It’s New Year which can only mean one thing for the natives of Salakkok, it’s time for the annual ‘Running of the Pigs’. This age old tradition is rumoured to have been influenced by Pamplona’s event of a similar name. However, unlike it’s Spanish counterpart, the act of releasing a single wild pig onto Salakkok Pier – in place of a herd of bulls along a main street – hasn’t proved to be a big draw for tourists . . . or indeed locals.
In fact, at this years event only myself – in a bid to record what could, and probably should, be a dying tradition for posterity – and a couple of local fisherman were present. Anyway, here’s the traditional ‘Pig on a Pier’ photo. It may be the last time such scenes are captured and even the pig appears somewhat wistful at this prospect.
Very few things in life are more exciting than the sight of a pig on a pier and a bad road accident is one of them. On 5 January a builder’s truck slid back down the hill leading out of Kai Bae and flipped over. There were a couple of people in the truck and they weren’t moving when they were pulled out and taken away. These photos were taken about two hours after the accident happened. (Thanks to Euan for the call.)
A couple of things to notice:
Firstly, how plucky tourists weren’t going to let rescue workers, a backhoe, an upturned truck, a pile of building supplies and a few litres of gasoline on the road put them off getting to the beach. Secondly, and more importantly, the total lack of police on the scene, bearing in mind it is now two hours since the accident and the main road on the west coast of the island, is blocked leaving tailbacks in both directions with hundreds of people stuck in traffic jams.
None of the people near the truck are wearing police uniform and there weren’t any police motorbikes, vehicles or any sign at all of any men in tight fitting brown uniforms on the road in Kai Bae village. You’d have thought they could have made an effort to show up, even if it was only to fine all the foreigners riding bikes with no helmets who were held up in the queues. Day off perhaps?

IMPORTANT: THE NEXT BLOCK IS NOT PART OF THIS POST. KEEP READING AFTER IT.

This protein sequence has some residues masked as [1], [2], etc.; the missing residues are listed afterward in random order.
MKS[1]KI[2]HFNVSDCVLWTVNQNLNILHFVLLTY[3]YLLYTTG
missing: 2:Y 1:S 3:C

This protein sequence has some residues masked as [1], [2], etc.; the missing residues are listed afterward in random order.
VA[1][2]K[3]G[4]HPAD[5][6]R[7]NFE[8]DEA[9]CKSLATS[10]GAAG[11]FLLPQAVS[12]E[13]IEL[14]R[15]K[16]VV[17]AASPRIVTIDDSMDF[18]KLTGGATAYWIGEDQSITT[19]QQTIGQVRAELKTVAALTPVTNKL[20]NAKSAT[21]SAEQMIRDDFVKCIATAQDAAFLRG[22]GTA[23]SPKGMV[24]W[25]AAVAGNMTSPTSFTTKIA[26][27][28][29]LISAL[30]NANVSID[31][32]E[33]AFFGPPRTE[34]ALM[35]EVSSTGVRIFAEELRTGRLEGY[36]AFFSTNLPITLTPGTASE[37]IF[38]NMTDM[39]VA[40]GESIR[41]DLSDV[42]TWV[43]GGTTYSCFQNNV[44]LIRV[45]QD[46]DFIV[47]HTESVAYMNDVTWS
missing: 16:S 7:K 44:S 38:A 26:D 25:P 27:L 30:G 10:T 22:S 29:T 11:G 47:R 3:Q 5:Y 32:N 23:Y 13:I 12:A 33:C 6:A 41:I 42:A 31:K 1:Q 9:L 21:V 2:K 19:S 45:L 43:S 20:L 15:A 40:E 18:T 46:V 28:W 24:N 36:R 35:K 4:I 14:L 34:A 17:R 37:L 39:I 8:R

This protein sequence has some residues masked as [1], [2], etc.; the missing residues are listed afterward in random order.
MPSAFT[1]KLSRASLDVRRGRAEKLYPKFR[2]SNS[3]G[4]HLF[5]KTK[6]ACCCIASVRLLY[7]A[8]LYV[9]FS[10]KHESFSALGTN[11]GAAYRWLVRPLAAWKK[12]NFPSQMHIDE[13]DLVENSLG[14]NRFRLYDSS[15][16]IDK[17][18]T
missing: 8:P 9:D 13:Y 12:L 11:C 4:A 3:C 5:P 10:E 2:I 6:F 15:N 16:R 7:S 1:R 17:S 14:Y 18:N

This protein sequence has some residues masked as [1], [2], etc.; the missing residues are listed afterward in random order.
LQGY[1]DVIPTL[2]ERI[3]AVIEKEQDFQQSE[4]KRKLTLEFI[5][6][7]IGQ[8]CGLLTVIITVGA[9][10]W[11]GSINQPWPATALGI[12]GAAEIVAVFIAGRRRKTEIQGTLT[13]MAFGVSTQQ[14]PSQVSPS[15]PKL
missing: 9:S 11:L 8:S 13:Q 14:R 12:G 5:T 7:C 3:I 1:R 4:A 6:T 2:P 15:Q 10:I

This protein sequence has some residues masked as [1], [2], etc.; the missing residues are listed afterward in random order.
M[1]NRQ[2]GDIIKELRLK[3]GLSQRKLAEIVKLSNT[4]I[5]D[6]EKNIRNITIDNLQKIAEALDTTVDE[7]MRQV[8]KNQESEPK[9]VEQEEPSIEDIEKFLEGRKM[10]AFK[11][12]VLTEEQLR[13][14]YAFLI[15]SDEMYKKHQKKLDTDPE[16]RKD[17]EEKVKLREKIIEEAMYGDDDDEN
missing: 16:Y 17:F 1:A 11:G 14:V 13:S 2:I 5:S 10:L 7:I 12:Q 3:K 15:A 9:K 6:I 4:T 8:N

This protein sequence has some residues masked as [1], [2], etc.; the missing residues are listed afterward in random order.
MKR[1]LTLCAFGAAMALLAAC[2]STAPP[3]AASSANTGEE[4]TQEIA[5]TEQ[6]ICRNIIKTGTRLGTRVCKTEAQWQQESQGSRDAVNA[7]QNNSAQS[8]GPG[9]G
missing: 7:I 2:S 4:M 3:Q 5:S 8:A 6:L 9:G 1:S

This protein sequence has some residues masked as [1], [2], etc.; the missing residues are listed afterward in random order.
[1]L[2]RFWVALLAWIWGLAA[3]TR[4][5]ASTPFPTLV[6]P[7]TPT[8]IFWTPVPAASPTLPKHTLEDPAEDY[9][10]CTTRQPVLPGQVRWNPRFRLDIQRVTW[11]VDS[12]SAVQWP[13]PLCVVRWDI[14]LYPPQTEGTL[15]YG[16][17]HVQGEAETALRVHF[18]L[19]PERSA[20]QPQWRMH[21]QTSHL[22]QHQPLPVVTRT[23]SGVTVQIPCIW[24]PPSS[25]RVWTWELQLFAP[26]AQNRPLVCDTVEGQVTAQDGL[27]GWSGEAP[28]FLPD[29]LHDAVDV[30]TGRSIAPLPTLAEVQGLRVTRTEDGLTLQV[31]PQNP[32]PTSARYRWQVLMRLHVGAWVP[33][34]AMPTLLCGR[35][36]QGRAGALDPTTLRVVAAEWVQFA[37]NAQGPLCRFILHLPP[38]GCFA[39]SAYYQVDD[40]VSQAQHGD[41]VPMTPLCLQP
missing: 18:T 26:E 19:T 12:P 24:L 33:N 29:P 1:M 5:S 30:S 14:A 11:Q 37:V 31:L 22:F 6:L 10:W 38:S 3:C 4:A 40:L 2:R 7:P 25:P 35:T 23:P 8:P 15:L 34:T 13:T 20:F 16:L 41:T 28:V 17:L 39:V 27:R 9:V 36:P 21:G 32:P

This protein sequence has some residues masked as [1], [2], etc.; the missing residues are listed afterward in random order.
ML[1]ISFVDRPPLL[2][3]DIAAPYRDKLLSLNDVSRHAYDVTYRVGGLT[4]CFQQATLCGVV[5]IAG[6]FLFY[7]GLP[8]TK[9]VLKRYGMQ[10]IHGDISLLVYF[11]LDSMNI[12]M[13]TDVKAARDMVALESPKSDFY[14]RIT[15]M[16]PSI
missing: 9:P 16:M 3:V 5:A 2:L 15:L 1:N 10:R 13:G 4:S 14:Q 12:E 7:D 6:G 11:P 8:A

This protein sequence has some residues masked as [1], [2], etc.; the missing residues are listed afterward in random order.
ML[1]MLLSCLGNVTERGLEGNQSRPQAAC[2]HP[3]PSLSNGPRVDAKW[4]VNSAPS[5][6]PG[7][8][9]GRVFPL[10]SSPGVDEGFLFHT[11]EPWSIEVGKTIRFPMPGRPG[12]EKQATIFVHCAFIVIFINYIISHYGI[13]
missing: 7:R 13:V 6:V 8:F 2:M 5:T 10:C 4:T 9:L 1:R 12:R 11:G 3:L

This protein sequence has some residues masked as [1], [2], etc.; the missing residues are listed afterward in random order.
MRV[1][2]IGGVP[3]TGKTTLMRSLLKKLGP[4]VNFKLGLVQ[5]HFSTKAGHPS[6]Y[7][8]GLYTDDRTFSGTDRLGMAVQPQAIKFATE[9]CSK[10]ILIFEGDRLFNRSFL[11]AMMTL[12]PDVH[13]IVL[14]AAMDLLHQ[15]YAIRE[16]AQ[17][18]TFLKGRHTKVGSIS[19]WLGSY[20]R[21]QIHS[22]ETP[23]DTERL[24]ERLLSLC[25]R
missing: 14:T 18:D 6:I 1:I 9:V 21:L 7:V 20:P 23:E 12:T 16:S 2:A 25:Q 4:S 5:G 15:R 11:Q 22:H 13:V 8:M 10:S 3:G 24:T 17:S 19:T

We’ve done the ridiculous and the dangerous. Now for the sublime. When people whinge about Koh Chang being a ‘Paradise Lost’ they tend to forget that only certain parts have been buried under concrete. There’s still a sizable chunk that has lush greenery growing on it, although you wouldn’t realise it if you holidayed solely on White Sand beach. The naysayers tend to forget that all you need to uncover the hidden treasures of Koh Chang is either a) an explorer’s fortitude and willingness to trek for miles over rugged terrain in order to seek out the undiscovered or b) a cold beer, a Lumix with 10x zoom and a friend with a new catamaran from which to take photos. (I opted for the latter.)
That photo was taken during a trip from Bangbao to Salakphet on the new Koh Mak catamaran. The 52′ boat, which can hold up to 72 people, will be used for day cruises and sightseeing trips and can also be chartered. It will also run as a ferry during bad weather when travel by speedboat between the mainland to Koh Mak is too uncomfortable or dangerous for passengers. A few more pics taken whilst sailing.
And finally, congratulations to Baan Chang Thai elephant camp, in Klong Prao, on the birth of their new elephant calf on 3 January. If you’d like to go along and see him, take photos and feed some fruit to his mother feel free to do so. The camp request a donation of 99 baht for this – which seems very reasonable as spending some time watching him interacting with Mum and the mahout is a very memorable experience. A few photos below and more in the Baby Elephant Photo Gallery.